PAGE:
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Bexar County To Fog For Mosquitoes Early


There are no confirmed cases of mosquitoes that carry the Zika virus in Bexar County, but the Department of Public Works is taking no chances. South Texas has had a milder winter, so officials expect mosquitoes sooner than normal. 

County workers have already begun larvacide treatment wherever there is standing water to interrupt the mosquitoes’ reproductive cycle.

They’ll also be checking to determine if Zika is present in area mosquitoes. Humans can contract Zika from mosquitoes if bitten. Renee Green is the Director of Public Works for Bexar County and says workers will use two types of traps.

"Both traps we’ll use to collect mosquitoes and send them to the state for testing, as well as give us an indication of where we might see high concentrations of mosquitoes," she says.

"The county hopes to set traps in the next two weeks," Green says.  

"This is the Gravid trap. The breeding females are attracted to the foul smelling water and collect in there. This is the CDC mini trap. The mosquitoes are attracted to the LED light and collect in that area," she explains.

The traps will be placed throughout the unincorporated area in Bexar County. The county will also be fogging with a water-based solution.

"The primary ingredient’s Primethren, and it’s a very, very diluted amount. It is not harmful to humans or mammals, very deadly to mosquitoes and fish in very, very high concentrations.

Fogging occurs at night and will begin a month early on April 1, weather permitting. The fogging season runs through September. Green also suggests eliminating standing water where mosquitoes breed, and using mosquito repellent whenever outside.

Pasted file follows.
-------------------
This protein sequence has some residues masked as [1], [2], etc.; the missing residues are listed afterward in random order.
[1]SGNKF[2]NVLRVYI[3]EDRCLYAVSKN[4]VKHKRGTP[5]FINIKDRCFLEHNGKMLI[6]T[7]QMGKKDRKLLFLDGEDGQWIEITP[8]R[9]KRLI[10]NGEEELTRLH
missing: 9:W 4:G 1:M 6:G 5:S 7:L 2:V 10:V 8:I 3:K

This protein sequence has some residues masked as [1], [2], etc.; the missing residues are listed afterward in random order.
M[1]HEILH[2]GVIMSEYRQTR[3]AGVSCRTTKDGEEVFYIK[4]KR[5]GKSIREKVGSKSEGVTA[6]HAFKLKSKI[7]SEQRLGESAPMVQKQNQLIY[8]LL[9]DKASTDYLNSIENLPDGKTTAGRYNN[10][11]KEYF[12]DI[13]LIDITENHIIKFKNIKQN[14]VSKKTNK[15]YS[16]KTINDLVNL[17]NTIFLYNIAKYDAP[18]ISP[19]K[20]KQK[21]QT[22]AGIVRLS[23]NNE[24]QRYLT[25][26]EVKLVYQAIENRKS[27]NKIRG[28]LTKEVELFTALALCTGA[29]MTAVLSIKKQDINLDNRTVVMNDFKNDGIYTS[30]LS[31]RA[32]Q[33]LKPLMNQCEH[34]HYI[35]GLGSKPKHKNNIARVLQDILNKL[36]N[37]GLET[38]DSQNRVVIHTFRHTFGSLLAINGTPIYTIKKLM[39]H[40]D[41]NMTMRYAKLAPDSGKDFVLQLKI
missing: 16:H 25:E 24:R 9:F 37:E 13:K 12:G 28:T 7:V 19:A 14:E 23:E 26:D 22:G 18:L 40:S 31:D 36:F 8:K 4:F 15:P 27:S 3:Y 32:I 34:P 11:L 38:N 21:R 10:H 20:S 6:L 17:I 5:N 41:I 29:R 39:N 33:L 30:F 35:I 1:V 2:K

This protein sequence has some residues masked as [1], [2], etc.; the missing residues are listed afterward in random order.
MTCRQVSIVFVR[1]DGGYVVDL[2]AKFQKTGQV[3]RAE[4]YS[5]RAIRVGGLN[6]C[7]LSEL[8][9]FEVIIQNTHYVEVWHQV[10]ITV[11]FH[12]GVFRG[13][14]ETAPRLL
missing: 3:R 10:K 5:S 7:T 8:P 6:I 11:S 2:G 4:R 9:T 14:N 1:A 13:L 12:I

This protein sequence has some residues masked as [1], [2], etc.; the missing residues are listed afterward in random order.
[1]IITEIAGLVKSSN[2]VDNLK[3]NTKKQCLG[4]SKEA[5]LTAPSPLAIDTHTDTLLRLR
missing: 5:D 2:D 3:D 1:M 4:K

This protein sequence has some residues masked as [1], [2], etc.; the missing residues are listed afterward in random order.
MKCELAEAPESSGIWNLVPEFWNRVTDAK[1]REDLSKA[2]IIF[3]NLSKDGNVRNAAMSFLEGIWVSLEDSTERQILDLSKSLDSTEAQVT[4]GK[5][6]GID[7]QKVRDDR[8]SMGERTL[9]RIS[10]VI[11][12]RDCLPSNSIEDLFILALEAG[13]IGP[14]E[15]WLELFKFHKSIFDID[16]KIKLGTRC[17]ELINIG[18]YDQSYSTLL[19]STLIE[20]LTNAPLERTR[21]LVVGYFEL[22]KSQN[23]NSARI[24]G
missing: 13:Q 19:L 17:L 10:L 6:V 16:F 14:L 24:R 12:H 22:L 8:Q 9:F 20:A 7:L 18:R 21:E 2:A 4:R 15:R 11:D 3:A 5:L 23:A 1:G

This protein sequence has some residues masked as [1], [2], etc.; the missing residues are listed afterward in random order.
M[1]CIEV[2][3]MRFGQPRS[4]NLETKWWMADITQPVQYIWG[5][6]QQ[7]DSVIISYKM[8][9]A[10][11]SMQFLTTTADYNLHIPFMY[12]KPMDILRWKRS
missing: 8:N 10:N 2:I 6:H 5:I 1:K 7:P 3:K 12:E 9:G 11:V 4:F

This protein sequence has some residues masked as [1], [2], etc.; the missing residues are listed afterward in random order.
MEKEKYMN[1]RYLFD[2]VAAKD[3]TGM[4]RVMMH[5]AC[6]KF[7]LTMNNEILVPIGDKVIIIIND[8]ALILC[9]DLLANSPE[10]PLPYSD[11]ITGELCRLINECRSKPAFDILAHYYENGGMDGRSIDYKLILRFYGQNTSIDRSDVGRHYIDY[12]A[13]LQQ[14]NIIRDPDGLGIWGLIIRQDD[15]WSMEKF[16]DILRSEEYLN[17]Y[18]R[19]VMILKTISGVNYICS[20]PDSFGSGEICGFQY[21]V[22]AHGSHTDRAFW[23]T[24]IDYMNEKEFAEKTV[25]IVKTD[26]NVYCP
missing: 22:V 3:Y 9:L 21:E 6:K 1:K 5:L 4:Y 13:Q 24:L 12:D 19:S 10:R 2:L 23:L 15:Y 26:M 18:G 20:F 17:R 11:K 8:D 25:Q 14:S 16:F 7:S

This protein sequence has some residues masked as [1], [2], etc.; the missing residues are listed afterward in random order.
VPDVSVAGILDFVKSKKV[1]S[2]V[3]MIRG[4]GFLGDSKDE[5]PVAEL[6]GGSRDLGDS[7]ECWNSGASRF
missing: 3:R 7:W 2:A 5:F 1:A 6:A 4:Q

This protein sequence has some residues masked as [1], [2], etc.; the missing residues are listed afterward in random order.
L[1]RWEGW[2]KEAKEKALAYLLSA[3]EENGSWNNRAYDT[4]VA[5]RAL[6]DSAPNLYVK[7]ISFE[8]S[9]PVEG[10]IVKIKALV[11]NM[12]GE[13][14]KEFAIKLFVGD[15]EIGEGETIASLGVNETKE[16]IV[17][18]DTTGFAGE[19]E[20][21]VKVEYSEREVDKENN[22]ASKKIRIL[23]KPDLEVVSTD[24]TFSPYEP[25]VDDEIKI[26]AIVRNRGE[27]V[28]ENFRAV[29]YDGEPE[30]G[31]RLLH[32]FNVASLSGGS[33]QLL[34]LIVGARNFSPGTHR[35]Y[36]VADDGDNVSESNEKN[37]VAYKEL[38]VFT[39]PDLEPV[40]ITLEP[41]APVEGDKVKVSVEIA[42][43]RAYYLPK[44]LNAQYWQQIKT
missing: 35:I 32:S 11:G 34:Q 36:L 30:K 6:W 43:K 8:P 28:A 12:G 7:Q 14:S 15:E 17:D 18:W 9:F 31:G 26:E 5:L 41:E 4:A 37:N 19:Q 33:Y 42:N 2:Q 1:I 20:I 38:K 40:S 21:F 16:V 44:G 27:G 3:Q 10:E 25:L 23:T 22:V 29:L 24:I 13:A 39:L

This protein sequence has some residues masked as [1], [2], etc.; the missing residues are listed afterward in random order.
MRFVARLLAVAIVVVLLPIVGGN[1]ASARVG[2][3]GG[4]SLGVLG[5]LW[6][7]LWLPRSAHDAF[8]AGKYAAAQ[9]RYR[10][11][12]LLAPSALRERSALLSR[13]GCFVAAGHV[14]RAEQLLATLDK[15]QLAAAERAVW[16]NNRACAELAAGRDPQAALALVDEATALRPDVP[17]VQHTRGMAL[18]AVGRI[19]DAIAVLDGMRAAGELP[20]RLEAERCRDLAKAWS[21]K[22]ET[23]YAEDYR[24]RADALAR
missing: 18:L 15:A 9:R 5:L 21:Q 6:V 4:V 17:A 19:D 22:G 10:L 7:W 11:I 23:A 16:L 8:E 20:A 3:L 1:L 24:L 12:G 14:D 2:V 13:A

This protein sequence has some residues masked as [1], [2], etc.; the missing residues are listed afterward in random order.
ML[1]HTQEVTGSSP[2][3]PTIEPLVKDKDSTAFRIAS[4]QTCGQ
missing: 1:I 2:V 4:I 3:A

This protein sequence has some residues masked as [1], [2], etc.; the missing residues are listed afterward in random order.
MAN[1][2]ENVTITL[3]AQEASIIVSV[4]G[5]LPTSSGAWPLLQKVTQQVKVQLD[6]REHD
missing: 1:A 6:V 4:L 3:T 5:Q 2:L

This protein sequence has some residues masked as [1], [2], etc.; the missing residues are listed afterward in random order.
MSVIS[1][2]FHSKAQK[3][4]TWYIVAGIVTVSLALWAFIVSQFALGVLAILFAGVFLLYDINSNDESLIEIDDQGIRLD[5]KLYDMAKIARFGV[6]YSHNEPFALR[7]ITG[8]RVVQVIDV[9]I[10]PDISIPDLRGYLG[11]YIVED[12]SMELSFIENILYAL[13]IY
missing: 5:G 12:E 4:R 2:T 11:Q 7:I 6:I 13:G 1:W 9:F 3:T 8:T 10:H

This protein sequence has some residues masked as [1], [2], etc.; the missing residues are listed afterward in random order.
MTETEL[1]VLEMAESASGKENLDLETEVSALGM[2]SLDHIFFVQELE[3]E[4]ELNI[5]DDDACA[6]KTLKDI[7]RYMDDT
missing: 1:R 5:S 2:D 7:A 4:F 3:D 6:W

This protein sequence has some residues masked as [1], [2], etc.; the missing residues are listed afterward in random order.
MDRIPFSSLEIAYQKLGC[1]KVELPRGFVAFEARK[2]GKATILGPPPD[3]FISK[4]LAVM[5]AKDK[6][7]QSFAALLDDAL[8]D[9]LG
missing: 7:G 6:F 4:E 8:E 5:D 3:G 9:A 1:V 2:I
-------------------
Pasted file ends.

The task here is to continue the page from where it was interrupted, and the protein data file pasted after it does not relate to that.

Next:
Louisa Jonas is an independent public radio producer, environmental writer, and radio production teacher based in Baltimore. She is thrilled to have been a PRX STEM Story Project recipient for which she produced a piece about periodical cicadas. Her work includes documentaries about spawning horseshoe crabs and migratory shorebirds aired on NPR's Weekend All Things Considered. Louisa previously worked as the podcast producer at WYPR 88.1FM in Baltimore. There she created and produced two documentary podcast series: Natural Maryland and Ascending: Baltimore School for the Arts. The Nature Conservancy selected her documentaries for their podcast Nature Stories. She has also produced for the Chemical Heritage Foundation’s Distillations Podcast. Louisa is editor of the book Backyard Carolina: Two Decades of Public Radio Commentary. She holds an M.F.A. in Creative Writing from University of North Carolina Wilmington. Her training also includes journalism fellowships from the Science Literacy Project and the Knight Digital Media Center, both in Berkeley, CA. Most recently she received a journalism fellowship through Woods Hole Oceanographic Institution where she traveled to Toolik Field Station in Arctic Alaska to study climate change. In addition to her work as an independent producer, she teaches radio production classes at Howard Community College to a great group of budding journalists. She has worked as an environmental educator and canoe instructor but has yet to convince a great blue heron to squawk for her microphone…she remains undeterred.